Sorry for all these asm questions, I just learned of a method in assembly language where you can print strings to the display by moveing them byte by byte into video memory at location 0B800h, I am learning this at http://www.xs4all.nl/~smit/asm02001.htm
It mentions 80x25 text mode, and in that mode, 4000 bytes of video memory at location B800:0000 can be used, I wrote my own program afterreading the example. If i start MS-DOS and move to the directory where my program resides, and I assemble and link with TASM and TLINK. No problems assembling or linking, I then type the name of the program and hit enter, it prints a blank line to the screen. So I figured maybe B800 is the wrong memory location, I pondered and played with my code for about a hour, still blank lines, I then tryed to asemble their example, and still blank lines, I I went back to the tutorial, I read about the video mode and figured maybe dos dont use that mode, then for some strange reason I decided to open windows explorer, and find my program and double click it, WOW it worked! so it must be something to do with the video mode, I then found theis site http://www.geocities.com/SiliconVall...odeSelect.html
I read the entire page, it apears there are difernt video modes, and i was useing 80x24 text mode.
My question is how come my program will work by double clicking the Icon, yet if I try to launch it from DOS all i get is a blank line???
P.S. If you really want to write 16 bit search for "draeden assembly"
they helped me tons
July 15th, 2002, 09:04 PM
Thank you for the link, I will check it out, however I am still going to learn 16 bit first before 32bit, as this is what I did with C, I learned how to make Dos apps in C, then moved on to makeing Win32 aps. So much to learn in so little time. I will soon learn how to incorporate asm code in C, so that I can write parts of my code in C, and parts in asm. As my goal is to make an operating system from scratch. 10X for the sugestions, I will definately check that link out soon.
July 15th, 2002, 09:10 PM
Sorry for the digression, but have you taken an OS class? Writing an operating system sounds a lot easier that it is. Setting up all the processes to work properly's quite a bit of work. I had dreams of writing an OS for a research project my freshman year of college (I was bored and my professors saw potential in me), but gave up after talking with the OS instructor. I ended up making a compiler instead, which was still challenging, but dramatically more easier, plus, I had the opportunity to play around with some assembly for that as well. If you want to incorporate assembly in C or C++, I suggest you start small... don't aim for an OS on your first try... I don't think you'll be happy with the results.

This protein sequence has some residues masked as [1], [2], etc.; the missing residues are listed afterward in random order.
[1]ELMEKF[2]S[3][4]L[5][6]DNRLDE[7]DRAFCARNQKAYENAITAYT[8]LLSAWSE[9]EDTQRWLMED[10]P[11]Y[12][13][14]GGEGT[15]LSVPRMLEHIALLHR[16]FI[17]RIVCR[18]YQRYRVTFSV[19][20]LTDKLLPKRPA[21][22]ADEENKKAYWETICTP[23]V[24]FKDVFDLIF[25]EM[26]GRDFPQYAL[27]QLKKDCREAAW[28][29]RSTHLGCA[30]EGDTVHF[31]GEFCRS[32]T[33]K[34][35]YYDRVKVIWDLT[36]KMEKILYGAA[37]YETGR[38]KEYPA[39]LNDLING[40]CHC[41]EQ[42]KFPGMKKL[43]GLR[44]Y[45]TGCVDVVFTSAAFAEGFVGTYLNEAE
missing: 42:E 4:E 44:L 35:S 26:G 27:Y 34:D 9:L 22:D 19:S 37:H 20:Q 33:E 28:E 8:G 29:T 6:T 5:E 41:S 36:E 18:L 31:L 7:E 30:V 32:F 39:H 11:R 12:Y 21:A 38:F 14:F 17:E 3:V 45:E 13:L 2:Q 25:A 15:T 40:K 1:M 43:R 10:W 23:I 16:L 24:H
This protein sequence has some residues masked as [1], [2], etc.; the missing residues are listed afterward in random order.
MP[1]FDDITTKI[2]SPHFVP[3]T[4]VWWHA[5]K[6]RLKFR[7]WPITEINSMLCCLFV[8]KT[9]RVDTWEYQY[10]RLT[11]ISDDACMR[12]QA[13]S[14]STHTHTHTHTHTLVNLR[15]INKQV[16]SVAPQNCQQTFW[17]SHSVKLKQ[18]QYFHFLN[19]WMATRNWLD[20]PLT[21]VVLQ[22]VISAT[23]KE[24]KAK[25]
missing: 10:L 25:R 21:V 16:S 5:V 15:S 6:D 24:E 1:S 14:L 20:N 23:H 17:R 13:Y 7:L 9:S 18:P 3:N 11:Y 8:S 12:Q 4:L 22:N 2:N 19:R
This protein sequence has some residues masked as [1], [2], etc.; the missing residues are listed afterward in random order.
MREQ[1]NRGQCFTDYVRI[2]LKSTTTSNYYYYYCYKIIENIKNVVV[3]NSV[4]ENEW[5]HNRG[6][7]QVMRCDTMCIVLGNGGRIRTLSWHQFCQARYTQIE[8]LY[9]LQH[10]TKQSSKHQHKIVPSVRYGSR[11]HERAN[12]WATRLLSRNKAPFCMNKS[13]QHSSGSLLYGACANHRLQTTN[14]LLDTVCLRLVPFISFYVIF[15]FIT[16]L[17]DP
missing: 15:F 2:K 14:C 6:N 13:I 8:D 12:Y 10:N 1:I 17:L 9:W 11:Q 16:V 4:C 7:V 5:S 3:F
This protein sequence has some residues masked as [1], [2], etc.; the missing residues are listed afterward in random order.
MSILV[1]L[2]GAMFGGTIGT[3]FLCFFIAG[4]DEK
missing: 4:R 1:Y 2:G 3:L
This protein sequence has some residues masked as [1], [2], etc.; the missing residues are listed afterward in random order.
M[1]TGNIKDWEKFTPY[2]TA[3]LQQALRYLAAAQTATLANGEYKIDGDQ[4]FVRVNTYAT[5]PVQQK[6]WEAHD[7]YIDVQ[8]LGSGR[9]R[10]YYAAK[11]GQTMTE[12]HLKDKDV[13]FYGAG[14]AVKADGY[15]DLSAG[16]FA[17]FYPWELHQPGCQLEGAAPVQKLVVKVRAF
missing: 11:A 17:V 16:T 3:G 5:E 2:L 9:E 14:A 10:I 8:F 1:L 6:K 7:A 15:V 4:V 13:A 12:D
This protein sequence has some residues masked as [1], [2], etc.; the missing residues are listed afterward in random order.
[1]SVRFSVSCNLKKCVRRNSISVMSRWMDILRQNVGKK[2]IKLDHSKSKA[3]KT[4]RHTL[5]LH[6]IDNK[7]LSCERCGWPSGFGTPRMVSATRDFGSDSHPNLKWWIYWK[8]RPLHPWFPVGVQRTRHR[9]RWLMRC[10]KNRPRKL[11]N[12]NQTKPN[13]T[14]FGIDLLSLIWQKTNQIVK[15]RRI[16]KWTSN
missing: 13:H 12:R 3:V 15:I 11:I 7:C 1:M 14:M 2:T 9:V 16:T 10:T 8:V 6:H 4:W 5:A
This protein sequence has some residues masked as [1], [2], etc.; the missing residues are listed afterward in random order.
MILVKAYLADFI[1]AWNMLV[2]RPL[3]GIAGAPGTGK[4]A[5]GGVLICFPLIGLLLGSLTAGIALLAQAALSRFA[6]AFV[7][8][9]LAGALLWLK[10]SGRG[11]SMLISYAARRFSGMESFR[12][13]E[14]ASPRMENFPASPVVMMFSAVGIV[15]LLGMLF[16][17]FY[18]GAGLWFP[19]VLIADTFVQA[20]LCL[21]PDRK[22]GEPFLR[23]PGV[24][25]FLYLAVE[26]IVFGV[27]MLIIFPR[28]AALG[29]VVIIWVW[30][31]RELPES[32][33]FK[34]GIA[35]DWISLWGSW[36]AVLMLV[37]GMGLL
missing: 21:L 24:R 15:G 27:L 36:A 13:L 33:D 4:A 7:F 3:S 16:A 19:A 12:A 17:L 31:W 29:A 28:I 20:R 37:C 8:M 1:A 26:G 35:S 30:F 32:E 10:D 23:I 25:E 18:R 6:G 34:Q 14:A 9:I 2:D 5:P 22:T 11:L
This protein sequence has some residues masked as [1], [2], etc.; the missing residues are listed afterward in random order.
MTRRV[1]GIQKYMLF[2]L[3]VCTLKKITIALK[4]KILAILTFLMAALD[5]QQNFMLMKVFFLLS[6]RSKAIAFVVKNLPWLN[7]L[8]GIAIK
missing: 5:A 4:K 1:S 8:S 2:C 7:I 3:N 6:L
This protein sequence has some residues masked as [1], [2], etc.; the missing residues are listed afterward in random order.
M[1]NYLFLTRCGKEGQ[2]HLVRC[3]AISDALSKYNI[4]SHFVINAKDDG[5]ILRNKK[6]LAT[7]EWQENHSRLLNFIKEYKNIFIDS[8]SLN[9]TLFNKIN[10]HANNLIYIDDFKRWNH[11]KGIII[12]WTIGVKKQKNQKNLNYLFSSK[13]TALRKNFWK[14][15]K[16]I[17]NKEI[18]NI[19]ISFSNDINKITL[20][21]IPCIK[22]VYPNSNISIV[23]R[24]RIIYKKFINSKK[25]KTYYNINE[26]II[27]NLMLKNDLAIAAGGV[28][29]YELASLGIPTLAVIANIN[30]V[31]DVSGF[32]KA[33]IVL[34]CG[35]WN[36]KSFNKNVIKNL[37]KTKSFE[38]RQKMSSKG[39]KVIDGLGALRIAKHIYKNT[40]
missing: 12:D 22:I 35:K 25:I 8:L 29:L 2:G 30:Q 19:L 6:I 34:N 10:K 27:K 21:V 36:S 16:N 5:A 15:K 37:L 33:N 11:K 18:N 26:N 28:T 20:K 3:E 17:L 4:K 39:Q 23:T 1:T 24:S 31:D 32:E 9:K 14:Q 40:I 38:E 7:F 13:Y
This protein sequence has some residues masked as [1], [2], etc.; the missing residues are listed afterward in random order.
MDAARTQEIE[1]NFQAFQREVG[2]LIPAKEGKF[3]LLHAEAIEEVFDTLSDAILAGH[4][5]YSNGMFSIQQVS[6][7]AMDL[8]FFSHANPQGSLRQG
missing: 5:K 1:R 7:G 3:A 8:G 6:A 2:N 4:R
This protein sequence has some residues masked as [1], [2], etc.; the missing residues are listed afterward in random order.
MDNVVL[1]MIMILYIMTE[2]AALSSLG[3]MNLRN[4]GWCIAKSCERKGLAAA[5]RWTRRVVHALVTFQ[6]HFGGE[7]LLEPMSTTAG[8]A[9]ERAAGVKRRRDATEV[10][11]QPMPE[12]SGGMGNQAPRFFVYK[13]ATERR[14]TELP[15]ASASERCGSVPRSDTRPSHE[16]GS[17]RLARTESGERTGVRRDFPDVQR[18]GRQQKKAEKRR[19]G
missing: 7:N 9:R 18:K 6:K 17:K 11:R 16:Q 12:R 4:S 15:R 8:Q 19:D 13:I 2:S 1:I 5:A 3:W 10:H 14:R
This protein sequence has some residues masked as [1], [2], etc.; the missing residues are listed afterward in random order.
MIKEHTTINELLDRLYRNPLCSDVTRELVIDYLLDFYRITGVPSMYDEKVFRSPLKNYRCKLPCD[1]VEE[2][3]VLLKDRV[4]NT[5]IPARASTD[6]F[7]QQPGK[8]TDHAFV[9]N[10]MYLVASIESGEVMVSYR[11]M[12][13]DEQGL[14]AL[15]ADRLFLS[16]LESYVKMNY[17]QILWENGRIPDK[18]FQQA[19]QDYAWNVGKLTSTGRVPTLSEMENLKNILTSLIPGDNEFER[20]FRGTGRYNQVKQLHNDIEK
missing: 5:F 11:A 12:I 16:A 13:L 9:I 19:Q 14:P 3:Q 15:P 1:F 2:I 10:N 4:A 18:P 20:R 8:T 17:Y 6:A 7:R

July 16th, 2002, 01:06 AM
A DOS session is controlled by a PIF ie.DOSPRMPT.PIF etc.
This is accessible by right clicking on a dos executable
or its icon.
I suspect that there is some difference in the PIF
for your dos prompt compared to the one for
double clicking the dos executable The PIF controls
several parameters of the dos session, such as
whether it runs full screen or windowed, and whether
the dos session closes when the program terminates,
memory usage etc. etc.
Play with these settings and you will uncover the
mystery of why the program works in one circumstance
and not the other.
BTW, here's a snippet of code for video memory
MOV AX,B800 ;GET ADDRESS OF VIDEO MEMORY
MOV DS,AX ;INTO DS REGISTER
MOV CX,07D0 ;# OF CHARS TO FILL SCREEN
MOV BX,0000 ;OFFSET OF FIRST BYTE OF VID MEM
MOV BYTE PTR [BX],DB ;PUT CHAR #DB IN FIRST BYTE
MOV BYTE PTR [BX+01],01 ;PUT 01h IN 2nd BYTE (ATTRIBUTE)
ADD BX,+02 ;GO TO NEXT CHAR POSITION OF VID MEM
LOOP 010B ;LOOP # OF TIMES IN CX (7D0h)
INT 20 ;TERMINATE (AND RETURN TO DOS)
It is a debug script. copy and paste it to a file, like
then at the command prompt type DEBUG<NEWBLUE.TXT
and debug will assemble it into a COM file.
It should turn the screen blue.
July 19th, 2002, 01:23 AM
rcgreen, thanks so much for that info, it helps alot. Just the kind of info I was looking for. I have got a lot of learning to do. Yes I agree that OS development is a big chalenge, I have however programed in many difernt high level languages such as C, C++, a bit of python and some qbasic. I am egar to get heavy into the deeprer aspects of programing. I have been learning a lot of asm though the past week or so. Development will not start for at least another 2 or more years, as I have much to learn. However I will not give up :)
thanks for all your advice and suport.
July 19th, 2002, 01:39 AM
Good luck to you and your OS. I'm expecting it'll be FREE and OpenSource. :)